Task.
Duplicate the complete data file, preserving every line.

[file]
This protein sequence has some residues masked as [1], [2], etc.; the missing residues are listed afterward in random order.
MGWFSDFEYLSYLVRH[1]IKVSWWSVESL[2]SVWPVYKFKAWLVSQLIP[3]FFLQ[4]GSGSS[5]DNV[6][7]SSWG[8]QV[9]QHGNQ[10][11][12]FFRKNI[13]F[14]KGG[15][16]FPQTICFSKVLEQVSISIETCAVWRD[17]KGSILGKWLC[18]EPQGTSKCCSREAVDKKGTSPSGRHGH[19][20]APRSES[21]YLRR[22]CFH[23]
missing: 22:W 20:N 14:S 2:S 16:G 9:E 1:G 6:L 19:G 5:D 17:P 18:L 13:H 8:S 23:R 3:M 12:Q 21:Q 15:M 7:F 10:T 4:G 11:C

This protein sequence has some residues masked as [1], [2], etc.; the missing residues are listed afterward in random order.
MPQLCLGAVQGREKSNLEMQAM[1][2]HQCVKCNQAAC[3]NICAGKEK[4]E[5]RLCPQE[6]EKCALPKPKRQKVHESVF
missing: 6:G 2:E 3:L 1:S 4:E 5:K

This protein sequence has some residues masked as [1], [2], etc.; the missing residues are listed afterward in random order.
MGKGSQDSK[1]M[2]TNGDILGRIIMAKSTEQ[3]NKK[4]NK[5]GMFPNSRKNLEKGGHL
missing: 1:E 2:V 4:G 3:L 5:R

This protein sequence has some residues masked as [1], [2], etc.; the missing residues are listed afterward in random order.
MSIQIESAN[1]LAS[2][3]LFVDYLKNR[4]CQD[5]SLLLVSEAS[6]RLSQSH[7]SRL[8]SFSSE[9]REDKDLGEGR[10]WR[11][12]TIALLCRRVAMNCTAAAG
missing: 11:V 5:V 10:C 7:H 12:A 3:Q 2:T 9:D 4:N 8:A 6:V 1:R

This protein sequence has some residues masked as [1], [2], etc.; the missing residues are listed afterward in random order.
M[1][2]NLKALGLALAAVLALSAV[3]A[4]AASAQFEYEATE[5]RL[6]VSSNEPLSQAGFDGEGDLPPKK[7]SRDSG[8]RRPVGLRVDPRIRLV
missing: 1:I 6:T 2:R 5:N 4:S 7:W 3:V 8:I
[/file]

This protein sequence has some residues masked as [1], [2], etc.; the missing residues are listed afterward in random order.
MGWFSDFEYLSYLVRH[1]IKVSWWSVESL[2]SVWPVYKFKAWLVSQLIP[3]FFLQ[4]GSGSS[5]DNV[6][7]SSWG[8]QV[9]QHGNQ[10][11][12]FFRKNI[13]F[14]KGG[15][16]FPQTICFSKVLEQVSISIETCAVWRD[17]KGSILGKWLC[18]EPQGTSKCCSREAVDKKGTSPSGRHGH[19][20]APRSES[21]YLRR[22]CFH[23]
missing: 22:W 20:N 14:S 2:S 16:G 9:E 1:G 6:L 19:G 5:D 17:P 18:L 13:H 8:S 23:R 3:M 12:Q 21:Q 15:M 7:F 10:T 4:G 11:C

This protein sequence has some residues masked as [1], [2], etc.; the missing residues are listed afterward in random order.
MPQLCLGAVQGREKSNLEMQAM[1][2]HQCVKCNQAAC[3]NICAGKEK[4]E[5]RLCPQE[6]EKCALPKPKRQKVHESVF
missing: 6:G 2:E 3:L 1:S 4:E 5:K

This protein sequence has some residues masked as [1], [2], etc.; the missing residues are listed afterward in random order.
MGKGSQDSK[1]M[2]TNGDILGRIIMAKSTEQ[3]NKK[4]NK[5]GMFPNSRKNLEKGGHL
missing: 1:E 2:V 4:G 3:L 5:R

This protein sequence has some residues masked as [1], [2], etc.; the missing residues are listed afterward in random order.
MSIQIESAN[1]LAS[2][3]LFVDYLKNR[4]CQD[5]SLLLVSEAS[6]RLSQSH[7]SRL[8]SFSSE[9]REDKDLGEGR[10]WR[11][12]TIALLCRRVAMNCTAAAG
missing: 11:V 5:V 10:C 7:H 12:A 3:Q 2:T 9:D 4:N 8:A 6:V 1:R

This protein sequence has some residues masked as [1], [2], etc.; the missing residues are listed afterward in random order.
M[1][2]NLKALGLALAAVLALSAV[3]A[4]AASAQFEYEATE[5]RL[6]VSSNEPLSQAGFDGEGDLPPKK[7]SRDSG[8]RRPVGLRVDPRIRLV
missing: 1:I 6:T 2:R 5:N 4:S 7:W 3:V 8:I